Dubai: Can you get paid to travel? Influencers spill secrets of monetising content

Creating content constantly is often challenging, especially for their mental health, said one speaker at 1 Billion Followers Summit


Nasreen Abdulla

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Published: Thu 11 Jan 2024, 11:17 AM

Last updated: Mon 15 Jan 2024, 12:28 PM

Kasem Hato, popularly known as Ibn Hattuta on social media, was a broke first-year university student when he first discovered the magic of low-cost travel. “I thought I had to be rich to be able to travel,” he said. “But I soon discovered hacks to travel on a shoestring budget. Then I wanted to share this with other people, so I began making videos.” Today, the Youtuber has close to 2 million subscribers and has travelled to several countries worldwide.

He was addressing crowds and other travel bloggers at the 1 Billion Followers Summit in Dubai on Wednesday. The panel discussion centred around how to get paid for travelling.

“The most important thing is not to focus on money,” said Khoubaib Kouas. The YouTuber featured on the Forbes Middle East’s 30 under 30 lists last year has travelled to over 47 countries since beginning his career in 2017. “You have to have an ambition and work hard to create good content. You have to show different cultures. People come to your channel to get entertained, so that responsibility is on you.”

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Making money

The speakers unanimously agreed that making money while being a content creator was challenging but possible. Walid Elmusrati owns an Airbnb that aids his income. “Diversifying your income is important,” he said. “I have content creation companies, and I manage social media accounts for celebrities. It is important to make sure that you have a safety net.”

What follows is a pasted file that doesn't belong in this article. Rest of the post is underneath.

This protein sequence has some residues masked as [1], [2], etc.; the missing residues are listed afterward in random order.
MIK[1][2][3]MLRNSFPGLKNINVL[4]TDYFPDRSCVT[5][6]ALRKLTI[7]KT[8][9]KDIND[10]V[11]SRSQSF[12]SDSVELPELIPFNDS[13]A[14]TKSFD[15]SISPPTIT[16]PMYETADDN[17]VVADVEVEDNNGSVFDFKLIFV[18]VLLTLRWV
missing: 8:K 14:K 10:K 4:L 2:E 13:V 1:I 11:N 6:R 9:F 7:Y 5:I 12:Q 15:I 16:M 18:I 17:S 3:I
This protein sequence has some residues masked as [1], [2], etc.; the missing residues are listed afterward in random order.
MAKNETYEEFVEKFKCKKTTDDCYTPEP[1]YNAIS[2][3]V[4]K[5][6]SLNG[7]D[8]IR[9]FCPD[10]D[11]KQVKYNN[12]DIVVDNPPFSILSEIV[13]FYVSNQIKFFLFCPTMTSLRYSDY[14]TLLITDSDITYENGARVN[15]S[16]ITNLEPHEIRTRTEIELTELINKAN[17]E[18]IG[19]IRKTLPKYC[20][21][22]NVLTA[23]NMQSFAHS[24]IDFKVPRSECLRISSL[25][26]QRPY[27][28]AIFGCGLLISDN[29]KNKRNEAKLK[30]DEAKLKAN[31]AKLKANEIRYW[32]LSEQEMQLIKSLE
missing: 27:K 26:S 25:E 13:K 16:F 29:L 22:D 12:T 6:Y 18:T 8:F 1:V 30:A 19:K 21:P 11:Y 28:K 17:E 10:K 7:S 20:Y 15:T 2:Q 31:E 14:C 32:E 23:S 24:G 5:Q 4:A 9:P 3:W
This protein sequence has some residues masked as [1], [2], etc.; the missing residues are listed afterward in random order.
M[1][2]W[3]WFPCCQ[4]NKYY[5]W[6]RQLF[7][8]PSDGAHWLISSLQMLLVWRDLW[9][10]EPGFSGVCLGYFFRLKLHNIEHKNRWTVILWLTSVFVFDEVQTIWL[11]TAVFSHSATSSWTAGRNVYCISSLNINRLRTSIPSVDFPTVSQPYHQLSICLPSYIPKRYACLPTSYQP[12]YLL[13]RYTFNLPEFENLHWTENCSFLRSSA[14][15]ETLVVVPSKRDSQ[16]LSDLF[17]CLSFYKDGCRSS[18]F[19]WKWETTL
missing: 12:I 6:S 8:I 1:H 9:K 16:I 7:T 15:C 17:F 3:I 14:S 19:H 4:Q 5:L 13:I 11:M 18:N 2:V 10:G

The moderator of the session, Fuad Almasoud, Growth Director (Arabia and Africa) at eSIM store, Airalo, said that the entrepreneurial mindset helped these content creators be able to travel for money. “The new generation content creators are thinking of it from the sustainability aspect,” he said, speaking to Khaleej Times on the sidelines of the event. “How do you monetise as you go, and how do you maintain this lifestyle? With this mindset, they create different ways of making money with different activities.”

Another influencer, Kareem Elsayed, added that it is easier to make revenue on YouTube nowadays. “When we were first starting, it took years to get revenue on YouTube,” he said. “Nowadays, it has become much easier. It has almost become like a job. But the key is to create a personal relationship with your viewers and only partner with brands that suit your followers.”

However, Kasem warned people to refrain from becoming content creators to make money. “If money is the first thing on your mind, that means you don’t have passion,” he said. “You will burn out really quickly because making content is hard work. If you start because of a passion to tell stories, once you have enough followers, you will find a way to generate revenue.”


The speakers admitted that creating content constantly was often challenging, especially for their mental health. “Usually, people travel to relax, but when I travel, and I am not making content, I feel like I am wasting my time and money,” said Walid.

Kareem said that he takes scheduled breaks during the middle of the week. “Most of my travels are for work, so I schedule and take downtime during the week when everyone else is working,” he said. “Otherwise, I will get burnt out. Content is a never-ending cycle.”

Kasem added that he took up hobbies to take care of his mental health. “I picked up sports like skiing and skydiving,” he said. “These are activities I can do even when I am travelling. And usually, when I am skiing, I don’t film. That is my me-time.”


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